Authorities have been rushing to extract the boys, aged 11 to 16, and their coach from the cave as the annual monsoon bears down on the mountainous region in far northern Chiang Rai province.
Workers have been labouring round the clock to pump water out of the cave, and authorities said heavy downpours overnight did not raise water levels inside.
The boys guided through the cave's dark, tight and twisting passages on Sunday were happy and in good health, authorities said.
"This morning they said they were hungry and wanted to eat khao pad grapao," Mr Narongsak said, referring to a Thai dish of meat fried with chili and basil and served over rice.
The four are undergoing medical checks in a hospital in the provincial capital and were not yet allowed close contact with relatives due to a fear of infections. Relatives were able to see them through a glass partition, the governor said.
The boys and their coach went exploring in the massive Tham Luang Nang Non cave on June 23 after football practice, and were cut off when a rainstorm flooded the cave. A massive international search operation was launched and it took 10 days to locate the boys, who had taken shelter on a dry slope deep in the complex.
The death on Friday of a former Thai navy Seal underlined the risks. The diver, the first fatality of the rescue effort, was working in a volunteer capacity and died on a mission to place air canisters along the passage to where the boys are, necessary for divers to safely travel the five- to six-hour route.
3. British Foreign Secretary Boris Johnson resigns over post-Brexit plans.
British Prime Minister Theresa May's strategy for leaving the European Union hangs in the balance after two leading eurosceptic ministers resigned in protest at her plans to retain close EU ties after Brexit.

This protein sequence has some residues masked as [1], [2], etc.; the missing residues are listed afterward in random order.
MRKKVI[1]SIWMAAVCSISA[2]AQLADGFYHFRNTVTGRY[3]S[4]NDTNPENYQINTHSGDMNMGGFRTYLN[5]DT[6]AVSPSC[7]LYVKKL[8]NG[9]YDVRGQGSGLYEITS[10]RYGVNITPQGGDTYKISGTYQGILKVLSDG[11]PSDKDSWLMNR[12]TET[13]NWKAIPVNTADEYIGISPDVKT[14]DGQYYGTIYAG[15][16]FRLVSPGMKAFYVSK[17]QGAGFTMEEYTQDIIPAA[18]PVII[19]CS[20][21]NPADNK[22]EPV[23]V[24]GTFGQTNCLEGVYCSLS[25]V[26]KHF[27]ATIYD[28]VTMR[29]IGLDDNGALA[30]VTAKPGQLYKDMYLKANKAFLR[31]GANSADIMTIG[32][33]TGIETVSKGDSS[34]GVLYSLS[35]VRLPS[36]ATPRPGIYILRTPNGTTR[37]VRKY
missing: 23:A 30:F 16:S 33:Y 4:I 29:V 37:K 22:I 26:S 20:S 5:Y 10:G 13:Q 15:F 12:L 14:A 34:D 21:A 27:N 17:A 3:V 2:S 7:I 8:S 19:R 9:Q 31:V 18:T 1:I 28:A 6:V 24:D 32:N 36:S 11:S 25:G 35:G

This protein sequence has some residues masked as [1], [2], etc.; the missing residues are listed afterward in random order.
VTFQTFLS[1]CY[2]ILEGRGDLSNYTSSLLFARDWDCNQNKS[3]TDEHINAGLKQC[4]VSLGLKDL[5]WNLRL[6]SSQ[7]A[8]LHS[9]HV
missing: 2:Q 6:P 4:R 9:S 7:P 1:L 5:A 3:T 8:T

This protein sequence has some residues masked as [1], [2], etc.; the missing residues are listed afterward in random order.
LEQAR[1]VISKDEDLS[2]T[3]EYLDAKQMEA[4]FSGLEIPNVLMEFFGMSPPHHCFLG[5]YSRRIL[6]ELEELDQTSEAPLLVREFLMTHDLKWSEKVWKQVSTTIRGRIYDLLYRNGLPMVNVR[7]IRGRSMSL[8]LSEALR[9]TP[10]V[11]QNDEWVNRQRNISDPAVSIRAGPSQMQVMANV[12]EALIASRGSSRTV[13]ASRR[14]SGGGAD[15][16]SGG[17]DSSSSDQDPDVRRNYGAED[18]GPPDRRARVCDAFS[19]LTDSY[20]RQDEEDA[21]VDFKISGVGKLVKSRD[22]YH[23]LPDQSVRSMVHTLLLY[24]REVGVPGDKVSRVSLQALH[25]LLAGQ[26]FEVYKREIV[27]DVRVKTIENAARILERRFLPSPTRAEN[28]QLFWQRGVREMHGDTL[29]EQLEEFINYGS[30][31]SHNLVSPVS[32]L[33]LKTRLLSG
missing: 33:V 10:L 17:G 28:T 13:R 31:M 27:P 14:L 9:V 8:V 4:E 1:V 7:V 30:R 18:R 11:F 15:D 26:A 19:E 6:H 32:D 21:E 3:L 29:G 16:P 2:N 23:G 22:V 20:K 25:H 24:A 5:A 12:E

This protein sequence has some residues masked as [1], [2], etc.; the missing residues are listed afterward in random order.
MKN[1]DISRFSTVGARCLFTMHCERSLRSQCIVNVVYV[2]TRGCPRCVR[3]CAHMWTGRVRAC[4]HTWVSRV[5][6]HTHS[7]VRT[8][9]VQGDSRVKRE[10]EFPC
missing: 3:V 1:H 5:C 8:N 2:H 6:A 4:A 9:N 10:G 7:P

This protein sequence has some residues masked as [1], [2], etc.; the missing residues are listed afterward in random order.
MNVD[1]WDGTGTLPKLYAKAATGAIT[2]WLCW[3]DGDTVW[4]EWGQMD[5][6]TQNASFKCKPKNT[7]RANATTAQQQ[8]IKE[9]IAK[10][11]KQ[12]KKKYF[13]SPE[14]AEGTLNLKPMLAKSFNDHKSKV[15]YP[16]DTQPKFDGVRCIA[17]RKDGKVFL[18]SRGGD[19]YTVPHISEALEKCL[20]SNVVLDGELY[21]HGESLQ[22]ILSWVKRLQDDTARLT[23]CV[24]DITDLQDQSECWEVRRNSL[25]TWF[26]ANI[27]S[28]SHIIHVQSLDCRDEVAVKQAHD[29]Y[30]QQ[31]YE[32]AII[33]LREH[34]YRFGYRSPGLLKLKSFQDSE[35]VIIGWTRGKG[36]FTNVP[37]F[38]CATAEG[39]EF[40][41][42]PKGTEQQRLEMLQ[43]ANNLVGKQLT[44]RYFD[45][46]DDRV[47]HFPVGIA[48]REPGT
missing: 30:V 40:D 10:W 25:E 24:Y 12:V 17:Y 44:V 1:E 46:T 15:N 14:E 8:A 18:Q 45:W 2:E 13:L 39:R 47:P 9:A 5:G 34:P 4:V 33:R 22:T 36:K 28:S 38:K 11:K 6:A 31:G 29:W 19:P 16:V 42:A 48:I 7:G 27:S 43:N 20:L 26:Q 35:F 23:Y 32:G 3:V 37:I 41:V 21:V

Foreign Secretary Boris Johnson decided to walk from his job on Monday just hours after May's Brexit minister David Davis did the same. Instead of turning up at a conference of foreign ministers, Johnson instead held crisis talks at his official residence in central London for most of the day.
The two resignations leave May badly exposed at the top of a government unable to unite over Britain's biggest foreign and trading policy shift in almost half a century.
It also puts a question mark over whether the leader will try to weather the resignations and stand firm in her commitment to pursue a "business friendly" Brexit, or will be faced with more challenges to her authority and calls to quit herself.
May will fight any attempt to oust her, her spokesman said on Monday.
Addressing parliament just minutes after her office announced that Johnson, the face of Brexit for many in Britain, had quit, May told MPs she appreciated the work of her two ministers.
She added with a hint of irony: "In the two years since the referendum, we have had a spirited national debate, with robust views echoing around the cabinet table as they have on breakfast tables up and down the country."
"Over that time, I've listened to every possible idea and every possible version of Brexit. Mr Speaker, this is the right Brexit," she said to jeers from the opposition Labour Party.
The departures raise the stakes for May, who believed that she had secured a hard-won agreement with her deeply divided cabinet of ministers on Friday to keep the closest possible trading ties with the EU.
But it soon began to unravel, when Davis resigned late on Sunday and launched a no-holds-barred attack on her plan, calling it "dangerous" and one which would give "too much away, too easily" to EU negotiators, who would simply ask for more.
With Johnson's resignation, a noisy rebellion among the ranks could gather steam. Many Brexit campaigners in her Conservative Party say she has betrayed her promise to pursue a clean break with the EU.
But in parliament, her words suggested she had decided to face down the dissenters rather than change her plans.
4. Almost a dozen frozen vegetable products recalled from Australian supermarkets amidst listeria fears.